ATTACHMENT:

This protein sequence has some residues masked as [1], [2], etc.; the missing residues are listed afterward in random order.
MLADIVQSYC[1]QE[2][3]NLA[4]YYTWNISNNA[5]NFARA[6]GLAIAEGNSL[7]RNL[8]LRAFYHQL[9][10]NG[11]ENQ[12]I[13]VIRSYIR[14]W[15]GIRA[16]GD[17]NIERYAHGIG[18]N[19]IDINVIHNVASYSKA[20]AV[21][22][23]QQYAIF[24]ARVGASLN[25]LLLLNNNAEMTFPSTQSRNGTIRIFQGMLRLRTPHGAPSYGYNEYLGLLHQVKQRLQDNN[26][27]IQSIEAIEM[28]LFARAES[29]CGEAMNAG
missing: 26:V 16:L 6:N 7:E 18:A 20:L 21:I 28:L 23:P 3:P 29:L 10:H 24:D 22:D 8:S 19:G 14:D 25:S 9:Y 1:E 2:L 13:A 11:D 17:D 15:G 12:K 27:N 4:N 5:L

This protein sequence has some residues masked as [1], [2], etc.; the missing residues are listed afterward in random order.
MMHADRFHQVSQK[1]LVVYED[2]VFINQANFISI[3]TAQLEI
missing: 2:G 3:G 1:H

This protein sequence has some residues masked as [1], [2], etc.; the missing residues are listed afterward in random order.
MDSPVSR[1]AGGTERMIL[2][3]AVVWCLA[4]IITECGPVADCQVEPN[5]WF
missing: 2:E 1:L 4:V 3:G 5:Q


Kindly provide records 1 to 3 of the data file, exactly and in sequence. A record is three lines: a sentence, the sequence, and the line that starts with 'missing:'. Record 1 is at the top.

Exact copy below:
This protein sequence has some residues masked as [1], [2], etc.; the missing residues are listed afterward in random order.
MLADIVQSYC[1]QE[2][3]NLA[4]YYTWNISNNA[5]NFARA[6]GLAIAEGNSL[7]RNL[8]LRAFYHQL[9][10]NG[11]ENQ[12]I[13]VIRSYIR[14]W[15]GIRA[16]GD[17]NIERYAHGIG[18]N[19]IDINVIHNVASYSKA[20]AV[21][22][23]QQYAIF[24]ARVGASLN[25]LLLLNNNAEMTFPSTQSRNGTIRIFQGMLRLRTPHGAPSYGYNEYLGLLHQVKQRLQDNN[26][27]IQSIEAIEM[28]LFARAES[29]CGEAMNAG
missing: 26:V 16:L 6:N 7:E 18:A 20:L 21:I 28:L 23:P 3:P 29:L 10:H 24:D 22:D 8:S 19:G 14:D 25:S 9:Y 1:E 2:L 13:A 11:D 17:D 15:G 12:K 27:N 4:N 5:L

This protein sequence has some residues masked as [1], [2], etc.; the missing residues are listed afterward in random order.
MMHADRFHQVSQK[1]LVVYED[2]VFINQANFISI[3]TAQLEI
missing: 2:G 3:G 1:H

This protein sequence has some residues masked as [1], [2], etc.; the missing residues are listed afterward in random order.
MDSPVSR[1]AGGTERMIL[2][3]AVVWCLA[4]IITECGPVADCQVEPN[5]WF
missing: 2:E 1:L 4:V 3:G 5:Q